Butterfly Milkweed (Asclepias tuberosa ssp. interior)


Butterfly Milkweed Asclepias tuberosa L. ssp. interior Woods. (MILKWEED FAMILY)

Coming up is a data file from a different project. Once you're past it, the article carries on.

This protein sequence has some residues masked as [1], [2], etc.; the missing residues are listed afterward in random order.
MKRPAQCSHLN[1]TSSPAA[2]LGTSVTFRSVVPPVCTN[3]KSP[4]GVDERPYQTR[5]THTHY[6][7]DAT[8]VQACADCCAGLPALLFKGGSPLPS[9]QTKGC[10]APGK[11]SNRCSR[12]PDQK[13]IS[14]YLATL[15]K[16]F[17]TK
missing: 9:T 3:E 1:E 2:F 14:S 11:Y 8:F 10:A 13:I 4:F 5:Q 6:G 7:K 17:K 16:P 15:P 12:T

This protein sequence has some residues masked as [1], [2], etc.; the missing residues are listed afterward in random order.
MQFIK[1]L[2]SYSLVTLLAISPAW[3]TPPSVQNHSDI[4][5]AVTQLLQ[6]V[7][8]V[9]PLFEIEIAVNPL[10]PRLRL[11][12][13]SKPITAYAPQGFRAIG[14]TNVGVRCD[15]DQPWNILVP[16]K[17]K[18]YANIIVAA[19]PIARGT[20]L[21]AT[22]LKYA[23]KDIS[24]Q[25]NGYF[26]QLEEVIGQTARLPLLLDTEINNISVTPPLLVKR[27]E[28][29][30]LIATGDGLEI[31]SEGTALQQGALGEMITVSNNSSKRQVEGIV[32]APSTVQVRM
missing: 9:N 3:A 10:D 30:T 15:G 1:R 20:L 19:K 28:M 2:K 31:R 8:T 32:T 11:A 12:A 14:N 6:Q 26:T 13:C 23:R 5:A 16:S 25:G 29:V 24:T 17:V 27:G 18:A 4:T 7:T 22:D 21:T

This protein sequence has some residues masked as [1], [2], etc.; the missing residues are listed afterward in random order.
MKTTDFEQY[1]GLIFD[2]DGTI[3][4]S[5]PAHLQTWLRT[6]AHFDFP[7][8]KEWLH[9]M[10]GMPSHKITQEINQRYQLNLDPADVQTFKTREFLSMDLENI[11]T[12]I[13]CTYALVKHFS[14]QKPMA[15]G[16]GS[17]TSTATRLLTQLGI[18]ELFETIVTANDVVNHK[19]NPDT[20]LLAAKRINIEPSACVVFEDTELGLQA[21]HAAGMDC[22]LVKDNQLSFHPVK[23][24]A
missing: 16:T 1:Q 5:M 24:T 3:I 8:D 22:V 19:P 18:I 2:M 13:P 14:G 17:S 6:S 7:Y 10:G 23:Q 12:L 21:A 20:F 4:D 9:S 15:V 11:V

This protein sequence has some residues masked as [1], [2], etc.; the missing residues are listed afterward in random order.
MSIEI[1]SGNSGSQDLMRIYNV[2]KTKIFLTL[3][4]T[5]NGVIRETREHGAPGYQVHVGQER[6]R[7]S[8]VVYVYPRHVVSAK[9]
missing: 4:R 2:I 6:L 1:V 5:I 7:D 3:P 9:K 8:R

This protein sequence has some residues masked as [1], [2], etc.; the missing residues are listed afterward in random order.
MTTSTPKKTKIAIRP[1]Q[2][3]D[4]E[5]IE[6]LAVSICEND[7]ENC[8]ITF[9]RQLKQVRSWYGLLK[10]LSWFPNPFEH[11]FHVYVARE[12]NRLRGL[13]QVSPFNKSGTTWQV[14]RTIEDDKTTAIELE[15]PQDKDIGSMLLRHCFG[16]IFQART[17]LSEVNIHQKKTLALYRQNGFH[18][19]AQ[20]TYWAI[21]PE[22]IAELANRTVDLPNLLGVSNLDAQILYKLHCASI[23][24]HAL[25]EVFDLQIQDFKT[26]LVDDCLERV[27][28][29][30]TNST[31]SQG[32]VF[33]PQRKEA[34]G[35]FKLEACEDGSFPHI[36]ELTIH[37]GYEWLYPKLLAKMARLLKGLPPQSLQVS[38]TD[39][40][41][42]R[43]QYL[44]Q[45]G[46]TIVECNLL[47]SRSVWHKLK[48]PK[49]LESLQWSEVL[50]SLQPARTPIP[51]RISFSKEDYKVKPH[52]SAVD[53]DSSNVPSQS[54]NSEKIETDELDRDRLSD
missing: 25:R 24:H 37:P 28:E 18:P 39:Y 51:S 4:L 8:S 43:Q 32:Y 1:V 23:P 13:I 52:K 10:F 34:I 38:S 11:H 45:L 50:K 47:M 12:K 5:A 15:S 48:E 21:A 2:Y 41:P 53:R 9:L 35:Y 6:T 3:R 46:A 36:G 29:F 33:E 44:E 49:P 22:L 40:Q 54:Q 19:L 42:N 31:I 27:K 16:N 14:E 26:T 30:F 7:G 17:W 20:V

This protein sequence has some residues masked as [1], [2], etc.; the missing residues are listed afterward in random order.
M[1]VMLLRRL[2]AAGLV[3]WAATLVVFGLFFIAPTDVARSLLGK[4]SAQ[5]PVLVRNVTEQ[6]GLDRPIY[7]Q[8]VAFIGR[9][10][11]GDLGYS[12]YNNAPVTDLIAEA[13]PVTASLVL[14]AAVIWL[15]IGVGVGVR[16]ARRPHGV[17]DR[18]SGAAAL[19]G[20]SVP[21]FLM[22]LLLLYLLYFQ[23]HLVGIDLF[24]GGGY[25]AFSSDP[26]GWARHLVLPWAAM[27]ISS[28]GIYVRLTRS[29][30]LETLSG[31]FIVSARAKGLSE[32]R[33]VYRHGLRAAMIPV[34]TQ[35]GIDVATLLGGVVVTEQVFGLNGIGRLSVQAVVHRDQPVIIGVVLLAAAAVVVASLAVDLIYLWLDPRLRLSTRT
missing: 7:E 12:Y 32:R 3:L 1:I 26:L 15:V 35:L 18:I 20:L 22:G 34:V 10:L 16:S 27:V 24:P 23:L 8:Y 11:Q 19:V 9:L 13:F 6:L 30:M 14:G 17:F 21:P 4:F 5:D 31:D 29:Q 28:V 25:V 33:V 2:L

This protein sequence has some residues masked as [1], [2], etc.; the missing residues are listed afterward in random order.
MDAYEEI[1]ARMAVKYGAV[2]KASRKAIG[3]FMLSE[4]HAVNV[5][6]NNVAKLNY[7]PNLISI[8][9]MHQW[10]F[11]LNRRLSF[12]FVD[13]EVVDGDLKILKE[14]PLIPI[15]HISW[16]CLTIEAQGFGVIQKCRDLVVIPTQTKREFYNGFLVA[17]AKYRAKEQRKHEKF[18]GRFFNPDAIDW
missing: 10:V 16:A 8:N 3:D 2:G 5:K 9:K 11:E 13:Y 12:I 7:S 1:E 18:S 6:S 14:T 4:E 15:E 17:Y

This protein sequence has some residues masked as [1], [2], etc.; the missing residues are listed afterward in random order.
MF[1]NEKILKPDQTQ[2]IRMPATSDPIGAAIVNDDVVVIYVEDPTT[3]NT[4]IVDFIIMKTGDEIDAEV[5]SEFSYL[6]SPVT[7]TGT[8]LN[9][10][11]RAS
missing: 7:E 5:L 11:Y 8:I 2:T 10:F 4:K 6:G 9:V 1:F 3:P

Butterfly milkweed is a stout perennial 1-2 ft tall with 1 to several erect to ascending villous or hirsute stems. The linear to lanceolate to oblanceolate alternate leaves are 1 1/2-3 in. long, numerous, strongly pubescent, and with entire margins. The flowers are arranged in 3- to 9-flowered, terminal, solitary umbels or arranged in a flattopped inflorescence of several umbels. The 5-parted corolla, 1/8-3/8 in. long, is yellow to orange-red. Hoods are colored similar to that of the corolla. The fruit is a follicle (pod) 2 1/2-4 in. long and sparsely pubescent. Though a milkweed, the plant does not have milky juice, but clear, latex juice. The root of butterfly milkweed is enlarged, giving it the species name tuberosa. The common name is derived from its ability to attract butterflies and many other insects. Those insects unwittingly play an important role in cross-pollination. Pollen sacs (pollinia) attached to a Y-shaped structure (translator) are located in slits between the anthers and become attached to the legs of visiting insects. Upon visiting another plant the pollinia are sloughed off and other pollinia picked up. However, many insects are unable to pull free of the slits and die on the flower. Medicinal uses for butterfly milkweed are varied, but bronchial and pulmonary diseases seemed most often treated with this herb. Pleurisy treatment gave it the common name of "pleurisy root." It has also been used as an expectorant, emetic, and to promote perspiration. At least one author has described the young shoots as a tasty morsel.